- May 13, 2014
- Posted by: Josiah Hincks Solicitors
- Category: Business Law Updates
In a case which reveals that entitlement to compensation for personal injury can sometimes depend on analysis of complex corporate structures, a man who must bear the consequences of asbestos exposure at work in the 1970s has had his compensation hopes dashed by the Court of Appeal.
The man, aged 60, had worked in ‘quite shocking’ conditions as a labourer and truck driver, handling vast quantities of raw asbestos packaged in nothing more protective than hessian sacks. By the time his case came to court, he already suffered from acute respiratory problems and lived under the shadow of a greatly increased risk of developing lung cancer or mesothelioma.
He had begun work as a teenage labourer for a transport firm in 1969. That company was later taken over by another, for whom he worked as a lorry driver until 1978. By 1975, following a series of corporate deals, a holding company had indirectly acquired all the shares in both companies.
Neither of the man’s former employers were ‘worth powder and shot’ to sue and neither apparently had in place appropriate liability insurance. However, a judge ruled in 2013 that their parent company could be held legally responsible for his injuries.
However, in allowing the highly diversified holding company’s appeal, the Court found that it had not had day-to-day control over the management of its subsidiaries. Despite the ‘intermingling’ of the various businesses – including the use of common depots and other resources – there was no evidence that the holding company either knew, or should have known, of the health risks being run by its subsidiaries.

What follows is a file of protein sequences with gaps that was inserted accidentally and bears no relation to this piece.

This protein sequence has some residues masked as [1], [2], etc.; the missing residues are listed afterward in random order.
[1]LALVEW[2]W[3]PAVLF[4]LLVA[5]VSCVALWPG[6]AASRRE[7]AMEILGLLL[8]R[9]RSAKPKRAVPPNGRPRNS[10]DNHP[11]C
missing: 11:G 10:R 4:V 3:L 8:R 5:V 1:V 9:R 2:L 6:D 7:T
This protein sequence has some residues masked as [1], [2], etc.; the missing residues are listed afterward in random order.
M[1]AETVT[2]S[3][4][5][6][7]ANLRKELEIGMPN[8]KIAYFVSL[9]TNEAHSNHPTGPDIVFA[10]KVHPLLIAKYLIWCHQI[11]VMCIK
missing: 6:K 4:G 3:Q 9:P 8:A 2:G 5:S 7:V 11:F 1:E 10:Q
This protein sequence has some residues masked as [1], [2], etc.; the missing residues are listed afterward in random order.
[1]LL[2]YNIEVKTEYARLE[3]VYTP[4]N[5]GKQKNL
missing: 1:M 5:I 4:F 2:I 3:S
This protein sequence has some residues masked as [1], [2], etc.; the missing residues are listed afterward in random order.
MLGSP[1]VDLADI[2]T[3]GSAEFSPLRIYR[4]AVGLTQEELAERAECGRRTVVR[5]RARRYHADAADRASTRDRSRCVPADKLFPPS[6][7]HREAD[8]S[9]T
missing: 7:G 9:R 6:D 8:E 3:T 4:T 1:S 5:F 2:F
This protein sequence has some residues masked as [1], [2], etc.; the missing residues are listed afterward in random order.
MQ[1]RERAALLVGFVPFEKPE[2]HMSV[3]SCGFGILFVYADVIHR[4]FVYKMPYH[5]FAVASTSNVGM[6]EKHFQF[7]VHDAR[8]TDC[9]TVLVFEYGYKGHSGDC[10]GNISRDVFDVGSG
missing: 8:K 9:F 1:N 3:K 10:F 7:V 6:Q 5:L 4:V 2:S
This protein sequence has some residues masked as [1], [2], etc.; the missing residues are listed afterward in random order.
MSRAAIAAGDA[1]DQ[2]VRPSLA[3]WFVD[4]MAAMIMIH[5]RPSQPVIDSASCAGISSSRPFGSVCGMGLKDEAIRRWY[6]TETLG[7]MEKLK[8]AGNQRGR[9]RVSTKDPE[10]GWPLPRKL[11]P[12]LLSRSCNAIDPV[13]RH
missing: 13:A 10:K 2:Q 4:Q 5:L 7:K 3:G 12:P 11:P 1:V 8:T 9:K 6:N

The holding company had not itself been involved in the transport business or anything other than owning shares in other companies. Although the subsidiaries may have operated as divisions of a single group, that did not mean that their legal personalities, separate from that of their overall parent company, were not retained and respected. In those circumstances, the evidence fell far short of establishing that the holding company owed a duty of care to the employees of its subsidiaries.